Fast-forward to this year, all major smartphone manufacturers have caught up and almost all flagships now include incredible amount of controls for the user. The camera on the G5 stands out for a couple of reasons. The primary camera sandwiches two into one- the dual cameras come with optical image stabilisation so say bye bye to hazy stuttery shots. The first camera is a wide angle 135-degree 8-MP snapper and the other is a 16-MP one, making this one of the best cameras available in the market today.

However, the real party trick of the camera is the wide-angle lens. Perfect for capturing sweeping vistas when you don't want the hassle of panorama mode (which the G5 packs, anyway) and group pictures, the difference in images captured on the regular lens and this one is quite staggering. Also important to remember is that the LG V10 also packed the wide angle lens.

The camera on the G5 has the usual filters but a really good feature is the pull down sharing options you get when you are in the phone app, making social sharing and emailing super easy.

Both indoor and outdoor shots in HDR mode were good with detail and great with colour reproduction.

Video recording can be either in HD, FHD or UHD modes and you are also able to use the wide angle lens for it. Zooming in and out while recording video is not stuttery and pause and play is seamless.

What's the display on the LG G5 like?

The 5.3-inch screen has a very high pixel density and a 2560 X 1440 Quantum IPS display. Exactly like the Galaxy S7, it has an always-on feature which shows you the time as well as text, calls and social media notifications. Using just .8% battery every hour, it is one of the best power conserving featues I have seen on a phone for a long time. A sharp rap on the screen wakes it up to show you the screen in all its glorious colours, however, as you can see from the image, the display isn't the sharpest in bright sunshine.

As was with the G4, which again packed a Quantum IPS display, HD streaming is great and I would highly recommend the phone for media consumption.

Battery-wise, how does it stack up?

The removable 2800mAH battery is incredibly good and is charged using USB-C type fast charger which means no more fumbling for the right side of the cable as well as blisteringly fast charging.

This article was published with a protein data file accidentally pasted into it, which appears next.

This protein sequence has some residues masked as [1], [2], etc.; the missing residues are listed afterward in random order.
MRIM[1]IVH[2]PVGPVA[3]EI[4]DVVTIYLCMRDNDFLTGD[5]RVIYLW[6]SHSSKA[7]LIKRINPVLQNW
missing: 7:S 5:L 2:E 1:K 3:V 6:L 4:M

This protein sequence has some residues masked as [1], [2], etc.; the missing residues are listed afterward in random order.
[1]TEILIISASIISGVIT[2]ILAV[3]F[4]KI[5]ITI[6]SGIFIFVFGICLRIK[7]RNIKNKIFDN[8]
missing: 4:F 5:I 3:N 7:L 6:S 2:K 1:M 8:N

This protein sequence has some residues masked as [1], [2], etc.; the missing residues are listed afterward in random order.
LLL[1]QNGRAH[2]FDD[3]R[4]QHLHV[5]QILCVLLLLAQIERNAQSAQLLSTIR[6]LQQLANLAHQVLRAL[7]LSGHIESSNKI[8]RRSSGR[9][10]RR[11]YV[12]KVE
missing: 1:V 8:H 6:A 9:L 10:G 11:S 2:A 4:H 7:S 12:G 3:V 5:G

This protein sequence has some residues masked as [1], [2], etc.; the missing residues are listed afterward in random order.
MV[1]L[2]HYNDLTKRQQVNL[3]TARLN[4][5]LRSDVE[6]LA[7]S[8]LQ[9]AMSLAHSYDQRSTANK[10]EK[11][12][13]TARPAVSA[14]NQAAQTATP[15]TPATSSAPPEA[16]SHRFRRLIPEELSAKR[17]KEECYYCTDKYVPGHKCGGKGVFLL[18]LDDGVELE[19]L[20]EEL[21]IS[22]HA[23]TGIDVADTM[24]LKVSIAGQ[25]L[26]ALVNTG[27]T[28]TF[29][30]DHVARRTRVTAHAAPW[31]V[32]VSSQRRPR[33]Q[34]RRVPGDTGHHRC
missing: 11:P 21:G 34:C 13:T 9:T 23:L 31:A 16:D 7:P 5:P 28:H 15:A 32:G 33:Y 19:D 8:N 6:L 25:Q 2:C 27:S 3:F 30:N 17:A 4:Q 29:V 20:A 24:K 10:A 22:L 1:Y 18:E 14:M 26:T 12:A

When I streamed HD video over wifi from Youtube and with 100 percent brightness, the phone lost just 5 percent of battery over a period of 20 minutes which is again a great marker for how well the battery will fare over extended periods of data streaming.

In just 15 minutes of charging, the battery percentage went up from 7% to 40% and upto 100% in under an hour. Not only is this a great bonus but a critically important feature for all smaprtphones that cost as much as flagships do these days.

And its friends?

The LG G5 was sold on the premise of how well it interacted with its 'friends' and how these could be used to make the G5 the only device you needed to have to not just take the best photos but also listen to high-res audio as well as take in VR videos.

I will not be able to tell you about these because I havent reviewed them yet. Truth of the matter is that they are not available in the market right now with each accessory coming in over the course of the year. 

The two that are most interesting are: Cam Plus and the Audio add-on because they take advantage of the modular nature of the phone and can be attached to the handset to give the pre-existing camera and audio capabilities more heft.

Should I buy the LG G5?

If you are one of those people who love the zaniest, whackiest piece of tech and call yourself an 'early adopter', then the G5 is for you. The modular design doesnt do enough and even though the phone is sold on the premise of its 'friends', the availability of just two modules is baffling.

Add to that the fact that you need to restart the phone every time you add a module makes it quite a task.

If you are after a flagship device, spend a little extra and get the Samsung Galaxy S7 edge or the Google Nexus 6P which is still some of my favourite phones. If however, you want a phone with a swappable battery and a modular 'party trick' style then the G5 is the answer. However, the iffy build quality might put you off, as it did me.

LG G5 specifications

Price: £499

Operating System: Android™ 6.01 Marshmallow

Dimensions: 149.4 x 73.9 x 7.7 mm

Weight: 159g

Resolution: 2560 x 1440, 554PPI

Display: 5.3-inch, QHD display

Processor: Qualcomm Snapdragon 820 (Quad 2.1 GHz); 4GB RAM

Camera: 1st - 16MP Normal / 2nd - 8MP 135˚ Wide angle; 8-MP front-facing camera.

Memory: 32 GB internal storage; 
Expandable storage upto 200GB via MicroSD slot

Battery: 2800 mAh (removable) 

Fingerprint sensor: Yes

Misc: NFC, USB 2.0(3.0 Compatible) Type C; 4.2 BLE; Wi-Fi(802.11 a/b/g/n/ac)